Chef Beau Simmons out at Jonesy's EatBar

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After two and half years spearheading the line at Jonesy's EatBar, chef Beau Simmons is no longer in the kitchen. It all went down last week, he says, when owner Leigh Jones pulled him aside and suggested that it was time for the two to part ways, a decision, he emphasizes, that was mutual.

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"It's disappointing, but it's inevitable sometimes that you have to go your separate ways in order to grow and move onward," says Simmons, who's on his way up to the mountains today to commune with nature. "We'd been talking about some changes for a while," he adds, "and while I'm bummed, it was a great opportunity for me, and I learned a lot from Jonesy's, and I think Jonesy's learned a lot from me."

And Jones, for her part, agrees. "It was a great two years," she says, "and Beau really helped to round out our 'make regulars' philosophy, and we foresee a bright future for him in whatever he chooses to do next."

Since Simmons's departure, Jones has promoted Alexandria White and Joel Rubin, Jonesy's former co-sous chefs, to co-executive chefs. "They were taking care of the daily operations in the kitchen, and we've always striven for a very collaborative atmosphere, and this is a team that will continue that tradition," she says, adding that it's a duo that's "excited, dedicated, passionate and ready to step up to the plate and be a part of the Denver community."

And what will Simmons do next? "I'm going to take a break for a little while and re-evaluate what I want to do with my life," he tells me. "I have a passion for cooking like no one else, and I love being in the kitchen, but it might be time to do something else."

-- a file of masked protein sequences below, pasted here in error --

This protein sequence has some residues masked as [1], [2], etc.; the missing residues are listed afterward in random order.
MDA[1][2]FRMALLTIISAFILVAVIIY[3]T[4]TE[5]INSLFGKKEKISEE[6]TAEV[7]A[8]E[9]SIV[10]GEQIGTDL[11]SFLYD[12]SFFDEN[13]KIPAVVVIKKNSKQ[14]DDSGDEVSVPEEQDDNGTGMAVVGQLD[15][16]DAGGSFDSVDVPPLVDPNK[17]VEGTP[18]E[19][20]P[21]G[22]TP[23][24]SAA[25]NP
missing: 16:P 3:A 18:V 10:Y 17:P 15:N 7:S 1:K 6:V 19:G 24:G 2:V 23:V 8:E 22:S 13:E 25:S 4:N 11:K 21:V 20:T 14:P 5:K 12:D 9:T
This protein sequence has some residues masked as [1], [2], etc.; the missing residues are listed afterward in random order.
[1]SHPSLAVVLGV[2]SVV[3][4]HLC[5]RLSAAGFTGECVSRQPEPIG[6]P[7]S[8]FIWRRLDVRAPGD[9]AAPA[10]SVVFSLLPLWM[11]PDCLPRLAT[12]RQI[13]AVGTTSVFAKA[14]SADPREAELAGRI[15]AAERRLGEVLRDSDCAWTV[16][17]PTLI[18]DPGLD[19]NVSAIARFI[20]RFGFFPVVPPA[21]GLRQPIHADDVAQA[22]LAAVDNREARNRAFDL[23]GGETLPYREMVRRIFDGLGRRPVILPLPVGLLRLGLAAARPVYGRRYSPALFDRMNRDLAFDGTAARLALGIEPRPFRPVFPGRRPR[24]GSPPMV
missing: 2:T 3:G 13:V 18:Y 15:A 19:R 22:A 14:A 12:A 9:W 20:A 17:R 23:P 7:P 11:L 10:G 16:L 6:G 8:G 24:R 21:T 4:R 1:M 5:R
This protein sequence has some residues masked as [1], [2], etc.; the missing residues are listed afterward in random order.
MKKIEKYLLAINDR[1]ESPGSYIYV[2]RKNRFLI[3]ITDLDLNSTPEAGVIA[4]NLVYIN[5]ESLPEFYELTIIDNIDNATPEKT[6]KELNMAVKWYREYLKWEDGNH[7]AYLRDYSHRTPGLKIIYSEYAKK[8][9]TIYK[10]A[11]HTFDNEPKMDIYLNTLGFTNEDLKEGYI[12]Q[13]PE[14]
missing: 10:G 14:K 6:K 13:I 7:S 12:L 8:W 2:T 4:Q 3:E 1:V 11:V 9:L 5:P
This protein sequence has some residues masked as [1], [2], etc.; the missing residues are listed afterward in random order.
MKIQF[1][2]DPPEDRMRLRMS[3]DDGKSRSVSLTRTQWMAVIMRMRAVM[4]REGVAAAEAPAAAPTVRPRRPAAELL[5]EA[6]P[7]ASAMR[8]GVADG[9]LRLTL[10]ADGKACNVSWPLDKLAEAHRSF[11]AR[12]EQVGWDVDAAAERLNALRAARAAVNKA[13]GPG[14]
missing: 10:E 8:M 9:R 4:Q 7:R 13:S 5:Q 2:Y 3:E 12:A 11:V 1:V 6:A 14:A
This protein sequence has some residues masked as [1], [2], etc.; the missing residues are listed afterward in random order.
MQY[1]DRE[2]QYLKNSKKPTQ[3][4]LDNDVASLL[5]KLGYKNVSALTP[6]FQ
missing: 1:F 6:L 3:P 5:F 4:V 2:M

Springing for seeds and textbooks, for example. Simmons, who adopted the nickname "Farmer Beau" during his time cultivating the stunning vegetable garden in the back yard of Jones's house in Highland, may ditch the kitchen entirely, at least for the short term, to return to the classroom. "I love gardening, and I may go back to school to learn about botany and horticulture," he reveals. "I'd like to find a way to make the farm-to-table movement more accessible to the Denver culinary scene, so that we can take advantage of our local bounty without having to go all the way to Palisade or Fort Collins to get our produce."

In the meantime, says Simmons, "I just got a new house and have an amazing back yard, so I might start doing some gardening at home and host a few garden parties."

Oh...and Matt Selby, if you're reading, Simmons says he'd still be willing to wash your dishes.

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